China opens up to Western investment firms

According to the Japanese agency Nikkei, the Chinese authorities have noticeably stepped up the issuance of permits for foreign financial companies wishing to start or expand their investment operations in the PRC. According to the agency, the Chinese authorities are doing this to strengthen investor confidence in the country, which has been shaken after two years of severe anti-COVID restrictions. It is reported that throughout 2022 such permits were issued extremely rarely, but now the PRC authorities intend to intensify efforts to attract foreign investors to the country.

Most of the new permits have been issued in the asset management segment - the Chinese asset management market is valued at $4 trillion. For example, last week the American JP Morgan Asset Management received permission to turn its asset management fund from a joint venture with a Chinese company into its own full-fledged unit. In November, the Canadian financial company Manulife received permission for similar actions with its fund manager in China. In November and December 2022, U.S. investment firms Neuberger Berman and Fidelity International received permission to raise funds from retail Chinese investors, and in January 2023, British investment firm Schroders received preliminary approval to set up its fund manager in China.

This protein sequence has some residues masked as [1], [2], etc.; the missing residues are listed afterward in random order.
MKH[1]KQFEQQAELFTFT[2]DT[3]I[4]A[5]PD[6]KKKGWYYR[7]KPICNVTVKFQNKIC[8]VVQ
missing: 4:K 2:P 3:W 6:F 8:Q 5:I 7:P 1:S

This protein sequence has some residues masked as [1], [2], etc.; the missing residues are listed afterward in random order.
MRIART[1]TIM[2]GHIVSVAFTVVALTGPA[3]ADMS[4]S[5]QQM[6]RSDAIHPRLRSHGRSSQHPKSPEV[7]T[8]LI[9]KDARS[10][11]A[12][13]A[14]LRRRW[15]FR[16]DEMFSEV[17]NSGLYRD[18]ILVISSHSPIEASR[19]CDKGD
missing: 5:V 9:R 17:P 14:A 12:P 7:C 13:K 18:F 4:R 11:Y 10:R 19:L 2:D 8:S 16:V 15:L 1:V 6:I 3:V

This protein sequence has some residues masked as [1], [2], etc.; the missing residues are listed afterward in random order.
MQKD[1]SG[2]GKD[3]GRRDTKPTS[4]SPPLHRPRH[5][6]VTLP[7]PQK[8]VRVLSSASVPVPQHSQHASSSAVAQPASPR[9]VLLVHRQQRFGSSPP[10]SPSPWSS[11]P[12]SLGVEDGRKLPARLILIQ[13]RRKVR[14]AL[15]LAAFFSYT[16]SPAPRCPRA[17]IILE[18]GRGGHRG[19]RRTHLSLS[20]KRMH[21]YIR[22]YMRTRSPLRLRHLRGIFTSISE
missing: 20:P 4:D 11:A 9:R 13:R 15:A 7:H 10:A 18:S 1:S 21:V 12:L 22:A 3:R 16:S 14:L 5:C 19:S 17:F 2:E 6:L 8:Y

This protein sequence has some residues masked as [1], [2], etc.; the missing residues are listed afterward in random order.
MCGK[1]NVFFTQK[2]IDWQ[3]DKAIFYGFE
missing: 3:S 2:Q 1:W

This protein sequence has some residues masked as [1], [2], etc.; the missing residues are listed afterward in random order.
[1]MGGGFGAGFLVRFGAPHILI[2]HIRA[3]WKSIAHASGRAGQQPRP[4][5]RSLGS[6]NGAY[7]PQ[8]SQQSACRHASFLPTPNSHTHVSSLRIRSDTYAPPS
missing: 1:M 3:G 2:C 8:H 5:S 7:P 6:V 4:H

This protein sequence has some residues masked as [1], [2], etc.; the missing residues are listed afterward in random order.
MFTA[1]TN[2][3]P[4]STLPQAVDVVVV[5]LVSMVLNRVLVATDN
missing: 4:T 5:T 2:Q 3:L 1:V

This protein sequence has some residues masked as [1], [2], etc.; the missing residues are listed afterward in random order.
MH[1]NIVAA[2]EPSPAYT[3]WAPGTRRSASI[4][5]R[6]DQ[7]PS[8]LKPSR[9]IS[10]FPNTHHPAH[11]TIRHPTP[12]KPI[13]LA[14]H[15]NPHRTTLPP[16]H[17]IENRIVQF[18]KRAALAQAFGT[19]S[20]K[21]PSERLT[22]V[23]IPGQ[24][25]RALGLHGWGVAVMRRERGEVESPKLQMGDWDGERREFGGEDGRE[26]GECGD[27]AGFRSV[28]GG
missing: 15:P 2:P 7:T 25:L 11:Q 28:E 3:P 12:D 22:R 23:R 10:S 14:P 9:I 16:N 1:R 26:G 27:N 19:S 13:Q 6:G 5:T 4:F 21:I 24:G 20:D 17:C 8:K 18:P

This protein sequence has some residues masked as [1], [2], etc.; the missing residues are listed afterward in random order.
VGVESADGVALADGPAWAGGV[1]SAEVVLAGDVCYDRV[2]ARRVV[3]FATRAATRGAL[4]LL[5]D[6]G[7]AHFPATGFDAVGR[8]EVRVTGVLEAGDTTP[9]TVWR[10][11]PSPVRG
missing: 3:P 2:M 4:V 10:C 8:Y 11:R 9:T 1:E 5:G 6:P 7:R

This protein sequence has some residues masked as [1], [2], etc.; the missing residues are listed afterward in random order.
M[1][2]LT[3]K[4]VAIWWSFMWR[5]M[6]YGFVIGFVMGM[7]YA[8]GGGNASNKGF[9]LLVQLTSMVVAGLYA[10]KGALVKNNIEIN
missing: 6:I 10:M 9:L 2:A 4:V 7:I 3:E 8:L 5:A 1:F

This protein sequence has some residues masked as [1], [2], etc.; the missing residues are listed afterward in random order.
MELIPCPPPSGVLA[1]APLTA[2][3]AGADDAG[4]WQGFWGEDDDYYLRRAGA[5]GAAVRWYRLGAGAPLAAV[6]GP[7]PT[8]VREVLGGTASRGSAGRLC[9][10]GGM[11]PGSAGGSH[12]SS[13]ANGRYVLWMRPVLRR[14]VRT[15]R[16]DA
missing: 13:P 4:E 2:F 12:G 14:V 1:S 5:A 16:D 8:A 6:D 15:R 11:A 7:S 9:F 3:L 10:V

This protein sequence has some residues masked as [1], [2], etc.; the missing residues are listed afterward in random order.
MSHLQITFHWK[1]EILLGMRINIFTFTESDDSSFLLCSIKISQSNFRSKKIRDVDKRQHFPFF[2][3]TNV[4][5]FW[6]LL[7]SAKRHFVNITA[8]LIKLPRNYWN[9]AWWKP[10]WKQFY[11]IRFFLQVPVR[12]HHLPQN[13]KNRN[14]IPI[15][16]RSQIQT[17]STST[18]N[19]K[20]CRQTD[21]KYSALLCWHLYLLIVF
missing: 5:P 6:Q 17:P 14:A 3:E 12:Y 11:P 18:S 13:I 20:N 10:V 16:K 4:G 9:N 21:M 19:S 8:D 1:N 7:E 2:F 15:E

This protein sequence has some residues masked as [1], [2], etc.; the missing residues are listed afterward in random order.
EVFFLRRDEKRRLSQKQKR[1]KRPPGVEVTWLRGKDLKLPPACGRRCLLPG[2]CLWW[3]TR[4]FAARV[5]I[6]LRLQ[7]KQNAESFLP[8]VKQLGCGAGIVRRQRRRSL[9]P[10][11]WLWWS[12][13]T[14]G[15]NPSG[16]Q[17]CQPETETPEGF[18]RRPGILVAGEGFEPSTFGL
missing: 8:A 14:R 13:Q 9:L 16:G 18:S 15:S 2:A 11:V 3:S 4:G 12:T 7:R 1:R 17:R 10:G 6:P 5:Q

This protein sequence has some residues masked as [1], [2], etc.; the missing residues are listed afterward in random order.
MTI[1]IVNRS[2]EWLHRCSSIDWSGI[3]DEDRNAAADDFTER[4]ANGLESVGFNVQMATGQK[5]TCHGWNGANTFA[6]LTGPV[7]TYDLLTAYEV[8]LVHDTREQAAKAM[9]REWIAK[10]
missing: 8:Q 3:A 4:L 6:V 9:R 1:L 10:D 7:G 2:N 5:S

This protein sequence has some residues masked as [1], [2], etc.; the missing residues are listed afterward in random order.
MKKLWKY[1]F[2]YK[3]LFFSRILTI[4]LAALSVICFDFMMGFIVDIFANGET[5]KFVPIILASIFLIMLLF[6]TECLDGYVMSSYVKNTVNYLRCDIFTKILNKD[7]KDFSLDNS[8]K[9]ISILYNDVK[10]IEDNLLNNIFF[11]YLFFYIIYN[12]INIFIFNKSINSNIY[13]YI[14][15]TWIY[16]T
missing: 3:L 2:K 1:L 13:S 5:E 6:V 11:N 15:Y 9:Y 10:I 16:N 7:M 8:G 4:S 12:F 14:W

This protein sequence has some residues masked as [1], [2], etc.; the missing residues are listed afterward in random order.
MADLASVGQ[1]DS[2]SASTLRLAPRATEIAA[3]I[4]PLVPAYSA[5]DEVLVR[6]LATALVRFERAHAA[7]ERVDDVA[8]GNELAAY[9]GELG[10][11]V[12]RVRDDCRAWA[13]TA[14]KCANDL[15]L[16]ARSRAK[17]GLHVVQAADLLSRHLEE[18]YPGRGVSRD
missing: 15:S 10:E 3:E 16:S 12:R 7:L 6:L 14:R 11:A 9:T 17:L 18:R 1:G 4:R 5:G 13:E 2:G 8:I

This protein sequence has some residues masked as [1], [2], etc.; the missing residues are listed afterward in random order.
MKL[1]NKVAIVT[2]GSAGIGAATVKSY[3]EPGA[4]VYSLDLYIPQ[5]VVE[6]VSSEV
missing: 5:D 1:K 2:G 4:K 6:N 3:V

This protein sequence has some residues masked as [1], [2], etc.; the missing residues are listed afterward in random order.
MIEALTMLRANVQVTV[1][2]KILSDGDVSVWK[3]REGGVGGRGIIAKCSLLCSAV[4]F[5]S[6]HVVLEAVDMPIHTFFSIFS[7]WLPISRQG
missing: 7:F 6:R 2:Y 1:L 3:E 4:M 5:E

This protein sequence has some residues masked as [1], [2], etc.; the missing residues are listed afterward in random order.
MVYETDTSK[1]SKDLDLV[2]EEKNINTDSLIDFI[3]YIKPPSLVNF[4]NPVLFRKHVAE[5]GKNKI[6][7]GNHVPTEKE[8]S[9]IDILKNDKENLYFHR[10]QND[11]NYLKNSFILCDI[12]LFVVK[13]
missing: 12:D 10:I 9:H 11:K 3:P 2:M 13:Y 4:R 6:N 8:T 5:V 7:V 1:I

Experts interviewed by the Nikkei believe the developments show how quickly China's regulatory regime can change depending on the political will of the leadership. “The rapid lifting of COVID restrictions was just one such example,” said Harry Handley, senior partner at consulting firm Z-Ben Advisors. In the same way, in the near future, we have a chance to see how rapidly and dramatically the broader contours of leadership action, whether it be geopolitics or economics, can change.

Evgeniy Khvostik

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